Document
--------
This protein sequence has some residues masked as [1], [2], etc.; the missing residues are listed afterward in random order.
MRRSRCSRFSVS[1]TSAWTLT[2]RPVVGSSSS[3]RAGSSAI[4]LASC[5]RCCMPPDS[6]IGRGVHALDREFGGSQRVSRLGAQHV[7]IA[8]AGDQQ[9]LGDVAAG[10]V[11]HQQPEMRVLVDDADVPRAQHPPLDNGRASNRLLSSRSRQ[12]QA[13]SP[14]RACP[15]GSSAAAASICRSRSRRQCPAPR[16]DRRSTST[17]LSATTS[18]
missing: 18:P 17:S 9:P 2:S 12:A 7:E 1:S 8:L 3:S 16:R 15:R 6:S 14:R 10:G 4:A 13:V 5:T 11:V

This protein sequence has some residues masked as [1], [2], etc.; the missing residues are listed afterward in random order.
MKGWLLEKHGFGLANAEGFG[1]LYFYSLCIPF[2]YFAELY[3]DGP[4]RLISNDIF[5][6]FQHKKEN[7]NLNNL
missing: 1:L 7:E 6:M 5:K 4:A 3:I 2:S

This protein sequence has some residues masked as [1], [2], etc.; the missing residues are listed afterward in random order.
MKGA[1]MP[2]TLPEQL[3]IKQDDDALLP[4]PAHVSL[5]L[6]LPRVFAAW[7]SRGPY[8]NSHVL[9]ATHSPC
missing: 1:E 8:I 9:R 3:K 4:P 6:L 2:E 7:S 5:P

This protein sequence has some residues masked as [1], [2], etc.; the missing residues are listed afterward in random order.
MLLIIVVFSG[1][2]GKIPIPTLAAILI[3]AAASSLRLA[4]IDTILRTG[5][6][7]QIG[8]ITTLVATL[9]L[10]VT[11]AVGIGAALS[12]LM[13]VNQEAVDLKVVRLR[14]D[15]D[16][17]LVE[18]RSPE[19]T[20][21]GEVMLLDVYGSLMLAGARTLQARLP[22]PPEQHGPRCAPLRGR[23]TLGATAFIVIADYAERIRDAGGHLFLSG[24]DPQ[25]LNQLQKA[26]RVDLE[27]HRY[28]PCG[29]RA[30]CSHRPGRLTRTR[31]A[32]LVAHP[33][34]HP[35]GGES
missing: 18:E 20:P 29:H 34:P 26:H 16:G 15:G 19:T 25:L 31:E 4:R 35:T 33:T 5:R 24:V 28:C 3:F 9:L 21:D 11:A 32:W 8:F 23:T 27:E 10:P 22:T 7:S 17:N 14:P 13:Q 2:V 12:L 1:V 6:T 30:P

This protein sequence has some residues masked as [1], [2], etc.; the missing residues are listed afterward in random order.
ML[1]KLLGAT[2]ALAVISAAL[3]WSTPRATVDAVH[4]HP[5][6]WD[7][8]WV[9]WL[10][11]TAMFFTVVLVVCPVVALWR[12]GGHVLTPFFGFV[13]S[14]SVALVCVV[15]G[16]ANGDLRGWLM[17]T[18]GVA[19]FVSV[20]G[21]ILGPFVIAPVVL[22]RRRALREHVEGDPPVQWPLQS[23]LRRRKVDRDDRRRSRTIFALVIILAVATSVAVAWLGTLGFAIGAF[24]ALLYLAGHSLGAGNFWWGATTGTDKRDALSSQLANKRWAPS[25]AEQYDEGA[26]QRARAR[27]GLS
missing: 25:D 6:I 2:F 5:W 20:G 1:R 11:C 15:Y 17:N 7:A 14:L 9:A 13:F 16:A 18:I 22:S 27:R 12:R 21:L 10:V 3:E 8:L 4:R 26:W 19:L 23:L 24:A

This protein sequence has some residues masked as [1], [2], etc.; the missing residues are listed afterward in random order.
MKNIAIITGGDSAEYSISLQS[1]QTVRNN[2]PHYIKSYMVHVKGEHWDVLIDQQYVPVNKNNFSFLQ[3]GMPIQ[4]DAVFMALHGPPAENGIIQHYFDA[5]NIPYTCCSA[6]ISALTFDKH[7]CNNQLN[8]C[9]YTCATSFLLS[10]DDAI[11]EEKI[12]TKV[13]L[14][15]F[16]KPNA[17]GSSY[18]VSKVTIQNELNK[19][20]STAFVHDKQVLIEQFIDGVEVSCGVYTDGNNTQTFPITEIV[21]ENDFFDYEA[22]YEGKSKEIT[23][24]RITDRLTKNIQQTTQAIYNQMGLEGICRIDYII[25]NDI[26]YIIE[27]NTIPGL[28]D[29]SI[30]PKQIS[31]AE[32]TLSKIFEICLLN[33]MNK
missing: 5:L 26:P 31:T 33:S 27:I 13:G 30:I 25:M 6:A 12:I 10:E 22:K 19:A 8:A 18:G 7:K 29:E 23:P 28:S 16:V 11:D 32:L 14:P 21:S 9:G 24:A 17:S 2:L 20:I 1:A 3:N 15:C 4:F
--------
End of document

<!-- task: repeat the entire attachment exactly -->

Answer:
This protein sequence has some residues masked as [1], [2], etc.; the missing residues are listed afterward in random order.
MRRSRCSRFSVS[1]TSAWTLT[2]RPVVGSSSS[3]RAGSSAI[4]LASC[5]RCCMPPDS[6]IGRGVHALDREFGGSQRVSRLGAQHV[7]IA[8]AGDQQ[9]LGDVAAG[10]V[11]HQQPEMRVLVDDADVPRAQHPPLDNGRASNRLLSSRSRQ[12]QA[13]SP[14]RACP[15]GSSAAAASICRSRSRRQCPAPR[16]DRRSTST[17]LSATTS[18]
missing: 18:P 17:S 9:P 2:S 12:A 7:E 1:S 8:L 3:S 16:R 15:R 6:S 14:R 10:G 4:A 13:V 5:T 11:V

This protein sequence has some residues masked as [1], [2], etc.; the missing residues are listed afterward in random order.
MKGWLLEKHGFGLANAEGFG[1]LYFYSLCIPF[2]YFAELY[3]DGP[4]RLISNDIF[5][6]FQHKKEN[7]NLNNL
missing: 1:L 7:E 6:M 5:K 4:A 3:I 2:S

This protein sequence has some residues masked as [1], [2], etc.; the missing residues are listed afterward in random order.
MKGA[1]MP[2]TLPEQL[3]IKQDDDALLP[4]PAHVSL[5]L[6]LPRVFAAW[7]SRGPY[8]NSHVL[9]ATHSPC
missing: 1:E 8:I 9:R 3:K 4:P 6:L 2:E 7:S 5:P

This protein sequence has some residues masked as [1], [2], etc.; the missing residues are listed afterward in random order.
MLLIIVVFSG[1][2]GKIPIPTLAAILI[3]AAASSLRLA[4]IDTILRTG[5][6][7]QIG[8]ITTLVATL[9]L[10]VT[11]AVGIGAALS[12]LM[13]VNQEAVDLKVVRLR[14]D[15]D[16][17]LVE[18]RSPE[19]T[20][21]GEVMLLDVYGSLMLAGARTLQARLP[22]PPEQHGPRCAPLRGR[23]TLGATAFIVIADYAERIRDAGGHLFLSG[24]DPQ[25]LNQLQKA[26]RVDLE[27]HRY[28]PCG[29]RA[30]CSHRPGRLTRTR[31]A[32]LVAHP[33][34]HP[35]GGES
missing: 18:E 20:P 29:H 34:P 26:H 16:G 15:G 19:T 25:L 31:E 4:R 35:T 33:T 5:R 24:V 28:C 3:F 9:L 21:D 11:A 32:W 8:F 23:T 27:E 10:P 22:T 7:S 17:N 14:P 13:Q 2:V 12:L 1:V 6:T 30:P

This protein sequence has some residues masked as [1], [2], etc.; the missing residues are listed afterward in random order.
ML[1]KLLGAT[2]ALAVISAAL[3]WSTPRATVDAVH[4]HP[5][6]WD[7][8]WV[9]WL[10][11]TAMFFTVVLVVCPVVALWR[12]GGHVLTPFFGFV[13]S[14]SVALVCVV[15]G[16]ANGDLRGWLM[17]T[18]GVA[19]FVSV[20]G[21]ILGPFVIAPVVL[22]RRRALREHVEGDPPVQWPLQS[23]LRRRKVDRDDRRRSRTIFALVIILAVATSVAVAWLGTLGFAIGAF[24]ALLYLAGHSLGAGNFWWGATTGTDKRDALSSQLANKRWAPS[25]AEQYDEGA[26]QRARAR[27]GLS
missing: 25:D 6:I 2:F 5:W 20:G 1:R 11:C 15:Y 17:N 7:A 14:L 9:A 13:F 16:A 18:I 22:S 27:R 12:R 21:L 10:V 3:E 8:L 4:R 26:W 19:L 23:L 24:A

This protein sequence has some residues masked as [1], [2], etc.; the missing residues are listed afterward in random order.
MKNIAIITGGDSAEYSISLQS[1]QTVRNN[2]PHYIKSYMVHVKGEHWDVLIDQQYVPVNKNNFSFLQ[3]GMPIQ[4]DAVFMALHGPPAENGIIQHYFDA[5]NIPYTCCSA[6]ISALTFDKH[7]CNNQLN[8]C[9]YTCATSFLLS[10]DDAI[11]EEKI[12]TKV[13]L[14][15]F[16]KPNA[17]GSSY[18]VSKVTIQNELNK[19][20]STAFVHDKQVLIEQFIDGVEVSCGVYTDGNNTQTFPITEIV[21]ENDFFDYEA[22]YEGKSKEIT[23][24]RITDRLTKNIQQTTQAIYNQMGLEGICRIDYII[25]NDI[26]YIIE[27]NTIPGL[28]D[29]SI[30]PKQIS[31]AE[32]TLSKIFEICLLN[33]MNK
missing: 5:L 26:P 31:T 33:S 27:I 13:G 30:I 25:M 6:A 12:I 10:E 22:K 19:A 8:A 18:G 7:K 29:E 23:P 28:S 16:V 11:D 32:L 14:P 21:S 9:G 24:A 17:S 2:L 20:I 1:A 3:N 15:C 4:F